June 21: St. Aloysius Gonzaga
St. Aloysius Gonzaga showed extraordinary piety during his childhood, reciting numerous psalms and practicing many devotions.
Although his noble family had other plans for him, he became a Jesuit priest, inspired by accounts of Jesuit missionaries in India.
In Rome, he entered the novitiate and came under the spiritual direction of St. Robert Bellarmine. St. Aloysius took his vows in 1587, the same year a plague broke out in Rome.
With his fellow Jesuits, he tended to the sick and the dying in the streets and in the hospitals, washing and feeding them. Being in such close contact with plague victims, St. Aloysius contracted the disease. He died at the age of twenty-three.
One of Italy’s oldest dishes, the vegetable-rich minestrone soup — which may be embellished with meat — could predate the expansion of Rome into an empire. Such a soup was mentioned in Marcus Apicius’s cookbook, De re coquinaria, written in the fourth or fifth century A.D.
Through the ages, the basic recipe has remained fairly standard and includes onions, tomatoes, beans, and a soup stock. There is no set or established recipe, however. Making minestrone really depends on what seasonal vegetables the cook has on hand.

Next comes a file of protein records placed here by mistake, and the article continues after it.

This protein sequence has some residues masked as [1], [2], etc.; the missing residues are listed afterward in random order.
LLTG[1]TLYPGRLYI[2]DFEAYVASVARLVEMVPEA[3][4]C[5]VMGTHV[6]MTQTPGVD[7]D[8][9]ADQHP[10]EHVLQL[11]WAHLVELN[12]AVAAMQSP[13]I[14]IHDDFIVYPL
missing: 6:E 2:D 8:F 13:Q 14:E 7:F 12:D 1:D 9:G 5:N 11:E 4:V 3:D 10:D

The chef suggests making this in large batches and freezing some to enjoy at other mealtimes. Only add the garnishes each time you plan to serve the soup.
Makes 3 quarts; serves 4 to 6
3 tablespoons olive oil
2 large carrots, peeled and sliced
2 stalks celery, sliced
1 medium onion, peeled and diced, or 3 cloves garlic, peeled and minced
¼ head white cabbage, coarsely chopped
Pinch dried basil or another dried herb
One 14-ounce can cannellini or navy beans, drained
1 ½ to 2 quarts filtered or regular water
One 14-ounce can diced tomatoes
1 cup cubed butternut squash or sweet potatoes
Salt and freshly ground black pepper to taste
1 to 2 tablespoons lemon juice
½ cup spinach or kale, chopped, for garnish
Fresh basil leaves for garnish
Grated Parmesan cheese for garnish
Heat the olive oil in a medium-size stockpot over medium heat. Add the carrots, celery, and onion, and cook for 8 to 10 minutes or until the onion is translucent.
Add the garlic, and cook for 5 minutes more, stirring occasionally. Add the cabbage, stirring well, and cook for another 5 minutes.
Add the dried herbs, and mix well. Add the beans and water, bring to a boil over medium-high heat, and reduce the heat to low.
Add the tomatoes and squash or sweet potatoes, and cook for another 10 to 15 minutes or until the squash is soft but not mushy. Season with salt and pepper.
Remove from the heat. Add the lemon juice and the spinach or kale. Garnish with fresh basil leaves and Parmesan cheese. Serve hot.
Copyright 2019 Alexandra Greeley & Fernando Flores
This recipe is published in Cooking with the Saints and is reprinted here with the kind permission of the publisher, Sophia Institute Press.